MudGear vs. Runderwear

It was the best of mud, it was the worst of mud, it was the age of extreme, it was the age of couch potato, it was the epoch of dreams, it was the epoch of sorrow, it was the season of podiums, it was the season of despair, it was the spring of medals, it was the winter of burpees, we had Runderwear before us, we had Mudgear before us, we were all going directly to Tahoe, we were all going back to the Box – in short, these undies insisted on a superlative degree of comparison.

Growing up, Christmas around my house was weird. I always got batteries and underwear. The batteries did not go to any toys still unwrapped nor any toys still laying around the house from previous years. Just batteries. The underwear was equally puzzling but nevertheless a staple stocking stuffer for many years. When I reached deep inside Santa’s sock, what I hoped was a Slinky was instead a bundle of tighty whities.

Challenger 1 – Runderwear

My wife must have thought it would be funny to get me underwear for Christmas last year. What she got me was Runderwear. These briefs come from the UK and if they had the Union Jack painted on them, you’d swear they were for Austin Powers. In plain tan for the ladies, these granny panties would certainly fit right in with Bridget Jones. But seriously, these moisture-wicking, flexible, and very lightweight briefs keep the twig and berries right in place without chafing during long workouts and races. I love them. They definitely make me randy. But I would not wear them solo. That’s reserved for the American Thong-man.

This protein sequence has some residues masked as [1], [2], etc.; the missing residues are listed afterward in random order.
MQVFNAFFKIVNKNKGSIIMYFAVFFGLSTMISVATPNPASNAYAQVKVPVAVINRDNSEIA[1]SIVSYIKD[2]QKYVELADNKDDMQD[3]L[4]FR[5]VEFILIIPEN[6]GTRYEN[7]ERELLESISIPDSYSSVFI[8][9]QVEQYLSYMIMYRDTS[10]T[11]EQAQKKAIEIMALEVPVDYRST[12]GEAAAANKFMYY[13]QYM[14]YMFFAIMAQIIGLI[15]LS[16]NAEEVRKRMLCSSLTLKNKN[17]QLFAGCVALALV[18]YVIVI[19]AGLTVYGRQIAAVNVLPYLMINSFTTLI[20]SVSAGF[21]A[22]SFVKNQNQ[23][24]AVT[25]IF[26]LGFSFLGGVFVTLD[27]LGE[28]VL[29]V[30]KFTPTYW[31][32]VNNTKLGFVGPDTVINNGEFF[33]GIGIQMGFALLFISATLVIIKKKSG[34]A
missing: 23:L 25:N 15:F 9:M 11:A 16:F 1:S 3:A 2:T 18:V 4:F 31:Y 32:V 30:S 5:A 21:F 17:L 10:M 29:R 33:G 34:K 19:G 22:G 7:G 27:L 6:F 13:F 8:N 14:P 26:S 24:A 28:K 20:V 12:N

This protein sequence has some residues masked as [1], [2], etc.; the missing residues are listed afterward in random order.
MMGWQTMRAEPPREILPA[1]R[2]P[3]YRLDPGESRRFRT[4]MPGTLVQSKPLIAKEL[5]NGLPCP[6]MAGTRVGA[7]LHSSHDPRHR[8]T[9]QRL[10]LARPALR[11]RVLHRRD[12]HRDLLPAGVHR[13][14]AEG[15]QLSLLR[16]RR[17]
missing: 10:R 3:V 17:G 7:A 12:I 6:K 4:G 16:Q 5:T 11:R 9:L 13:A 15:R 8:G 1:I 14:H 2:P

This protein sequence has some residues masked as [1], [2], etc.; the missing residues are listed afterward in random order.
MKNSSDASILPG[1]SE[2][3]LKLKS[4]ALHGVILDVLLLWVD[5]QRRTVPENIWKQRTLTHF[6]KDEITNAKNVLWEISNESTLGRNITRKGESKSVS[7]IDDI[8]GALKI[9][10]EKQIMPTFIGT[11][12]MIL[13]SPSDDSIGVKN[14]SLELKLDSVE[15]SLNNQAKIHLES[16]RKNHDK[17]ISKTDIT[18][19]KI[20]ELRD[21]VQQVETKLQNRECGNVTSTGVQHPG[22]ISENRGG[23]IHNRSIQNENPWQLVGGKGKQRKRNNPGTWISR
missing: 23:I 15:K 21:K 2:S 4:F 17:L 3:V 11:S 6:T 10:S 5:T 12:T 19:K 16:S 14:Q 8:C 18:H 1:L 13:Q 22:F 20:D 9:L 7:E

Challenger 2 – MudGear

On the other hand, the MudGear compression boxers that I got just a few weeks ago could be perfectly acceptable on the course. They have the same look and feel as cycling shorts sans the chamois inside. Which to me means they are a tad bit warmer. But for this article, I tried them out last week at the West Point Sprint. Yes, as an undergarment, they were a bit warmer. In the future, I would reserve them for cool weather training and events.

The Test

What both pairs did equally well. They both kept the mud and loose dirt out of sensitive areas. At the same time, they wicked away as much moisture as they could. Combined with a few strokes of Glide, I feel that either pair is quite satisfactory at keeping the wedding tackle chafe-free.

The material is compressive on both pairs but the construction is quite different. The Runderwear is indeed like briefs while the MudGear has legs like boxers. So the latter gives you a bit more support upstairs. I’m a big fan of compression gear. But I’m also a minimalist. So what’s it going to be? Compression or cool? For me, the race day temperature will be the deciding factor. While I could race solo MudGear, I did, in fact, put a pair of light X-Race shorts on over top. That’s because like true underwear, the MudGear boxers have a front flap. I don’t want my bits and pieces falling out and I don’t want any foreign objects getting in. So the extra layer pair of shorts takes care of that and also means another thermal layer.

The Verdict

That means for me that MudGear will come out from fall through spring and Runderwear will be the mainstay in summer. Yes that also means an extra layer of shorts, but minus all that extra material, the Runderwear does the job. While running commando is an option, and I have done it plenty of times, I’ll save that option for training only where there is no mud or danger of a higher food chain order threat to my trouser snake.

That means that from now on when racing, it will be either Runderwear or Mudgear beneath. But since my next race is a Stadium Series at Citizen’s Bank Park, and since that is a dry race, I may go commando. Groovy baby! I give both Runderwear and MudGear 5 of 5 stars for performance, comfort, support, lightweight, and wicking.